New pandemic simulator helps predict their evolution in different epidemiological scenarios

The University of Valencia and the Biotechvana company of its Science Park have participated in the development and validation of a new pandemic simulator that helps predict their evolution in different epidemiological scenarios. The system, called LOIMOS, has been developed in the context of COVID-19 and its results are limited to the SARS-CoV-2 virus, although they could be applied to the study of other pandemics. The work is published in journal microLife.

Andrés Moya

LOIMOS has been developed by research teams from the University of Valencia, the Polytechnic University of Valencia, the Biology and Evolution of Microorganisms group of the Ramon y Cajal Institute for Health Research (IRYCIS) Madrid, CIBER in Epidemiology and Public Health, the FISABIO Foundation, the Spanish National Research Council (CSIC), the University General Hospital of Valencia, the La Paz University Hospital of Madrid and the Biotechvana company, located in the Science Park of the University of Valencia.

 

“We can draw multiple scenarios, ask all the questions and hypotheses we want and predict their effects. This greatly helps decide what measures need to be taken, to establish those that are more effective to prevent or at least limit the spread of the virus”, says José M. Sempere, researcher of the ALFA-VRAIN group of the Polytechnic University of Valencia.

 

Virtual and hierarchical design of the behaviour and evolution of viruses

 

The system is based on computer models with membranes, which allow to virtually design the behaviour of viruses in various environments, conditions and levels of severity.

 

“These models reproduce viruses and interactions with an unprecedented level of detail. In this way, we can evaluate and predict the incidence of a virus in a neighbourhood, city or country, under different situations, and observe its evolution in the short, medium and long term”, explains José M Sempere.

 

“The important thing is that they are simulated under certain assumptions – for example, various types of preventive measures – and then assess their infection rate and variation over time in the population. Obviously, if the assumptions change, the effects of the virus could change. Having a tool like the one developed here is very relevant, because it can help propose effective measures against the spread of this epidemic by a virus and, by extension, any other pathogen”, explains Andrés Moya, Professor of Genetics at the University of Valencia and researcher at the Institute of Integrative Systems Biology (I2SysBio – UV / CSIC) and Fisabio.

 

LOIMOS is also a model with different hierarchical levels that interact with each other, unlike others used so far. In this way, modifying only one parameter of these levels allows you to see the effects at this level and at all others. “For example, we could increase in the model the period in which the virus can produce infections and see how this would affect the number of people who go to work”, says Marcelino Campos, also a researcher in the ALFA-VRAIN Institute of the Polytechnic University of Valencia.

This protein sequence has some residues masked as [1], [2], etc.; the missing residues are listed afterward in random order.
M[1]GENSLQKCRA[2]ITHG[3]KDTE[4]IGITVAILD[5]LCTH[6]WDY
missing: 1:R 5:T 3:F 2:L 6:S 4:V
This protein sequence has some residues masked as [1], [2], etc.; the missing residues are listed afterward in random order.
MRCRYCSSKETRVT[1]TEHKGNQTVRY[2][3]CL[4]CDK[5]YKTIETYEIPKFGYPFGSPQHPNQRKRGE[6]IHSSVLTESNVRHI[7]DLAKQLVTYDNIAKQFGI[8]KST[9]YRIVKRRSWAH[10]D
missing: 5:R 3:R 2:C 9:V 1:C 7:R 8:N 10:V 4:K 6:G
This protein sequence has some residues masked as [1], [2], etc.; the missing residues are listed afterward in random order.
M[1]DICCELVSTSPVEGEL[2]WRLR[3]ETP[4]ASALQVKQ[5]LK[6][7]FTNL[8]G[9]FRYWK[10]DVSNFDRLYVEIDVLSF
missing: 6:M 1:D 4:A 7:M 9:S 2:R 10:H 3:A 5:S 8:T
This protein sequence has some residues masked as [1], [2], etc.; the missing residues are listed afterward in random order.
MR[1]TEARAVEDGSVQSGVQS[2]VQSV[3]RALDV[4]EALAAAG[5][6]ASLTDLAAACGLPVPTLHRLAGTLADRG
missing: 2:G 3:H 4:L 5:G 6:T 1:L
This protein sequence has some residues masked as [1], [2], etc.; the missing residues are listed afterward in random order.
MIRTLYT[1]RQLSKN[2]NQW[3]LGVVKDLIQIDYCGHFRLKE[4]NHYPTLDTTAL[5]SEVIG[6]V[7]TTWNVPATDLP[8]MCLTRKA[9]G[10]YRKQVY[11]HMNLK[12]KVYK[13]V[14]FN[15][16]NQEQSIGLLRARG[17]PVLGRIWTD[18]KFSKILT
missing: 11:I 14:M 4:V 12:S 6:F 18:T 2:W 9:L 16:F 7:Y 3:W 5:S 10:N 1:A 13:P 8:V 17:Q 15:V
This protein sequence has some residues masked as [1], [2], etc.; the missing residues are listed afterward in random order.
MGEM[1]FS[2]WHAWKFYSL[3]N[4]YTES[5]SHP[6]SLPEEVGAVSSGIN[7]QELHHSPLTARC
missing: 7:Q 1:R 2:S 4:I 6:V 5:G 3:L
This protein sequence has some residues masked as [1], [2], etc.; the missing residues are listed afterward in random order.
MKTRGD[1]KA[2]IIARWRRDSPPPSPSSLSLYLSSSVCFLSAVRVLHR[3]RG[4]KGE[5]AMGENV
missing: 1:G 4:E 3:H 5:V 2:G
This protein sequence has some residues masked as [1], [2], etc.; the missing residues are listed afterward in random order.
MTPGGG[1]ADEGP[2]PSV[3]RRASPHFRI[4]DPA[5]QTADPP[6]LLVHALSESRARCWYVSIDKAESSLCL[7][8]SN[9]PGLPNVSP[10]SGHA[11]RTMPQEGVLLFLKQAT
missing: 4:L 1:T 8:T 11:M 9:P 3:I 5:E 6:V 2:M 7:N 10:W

Among other variables, LOIMOS incorporates the type of infections, the degree of acquired immunity or the period and rates of infection; allows you to define different values depending on the area and age range of the infected person or the mechanics of the infection.

The scenario is a European town of 10,000 inhabitants

 

For validation, the researchers team applied LOIMOS to a fictitious European-type city of just over 10,000 inhabitants, and reproduced the dynamics of the epidemic and the effects of immunity on SARS-CoV-2 virus transmission in different age groups.

 

The model predicted the consequences of delaying the adoption of non-pharmaceutical interventions between 15 and 45 days after the first reported cases and the effect of these interventions on infection and mortality rates. The researchers also simulated non-pharmaceutical interventions to reduce infections at three different levels: 20%, 50%, and 80%.

 

Another of the most relevant conclusions was verifying the importance of focusing the first efforts on the most sensitive and older people. “If the most sensitive and older people are isolated as soon as the infections begin, they can be slowed down a bit, but where it is most noticeable is in the health resources used and in mortality, because these people are the ones who are most likely to suffer worse symptoms when infected”, adds Campos.

 

The LOIMOS team is currently working on the incorporation – and simulation into the model – of the incidence of new strains in the vaccination period.

 

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Reference

Simulating the impact of non-pharmaceutical interventions limiting transmission in COVID-19 epidemics using a membrane computing model. Campos M, Sempere JM, Galán JC, Moya A, Llorens C, de-Los-Angeles C, Baquero-Artigao F, Cantón R, Baquero F.  Microlife. 2021 Sep 9;2:uqab011. doi: 10.1093/femsml/uqab011. PMID: 34642663; PMCID: PMC8499911

https://pubmed.ncbi.nlm.nih.gov/34642663/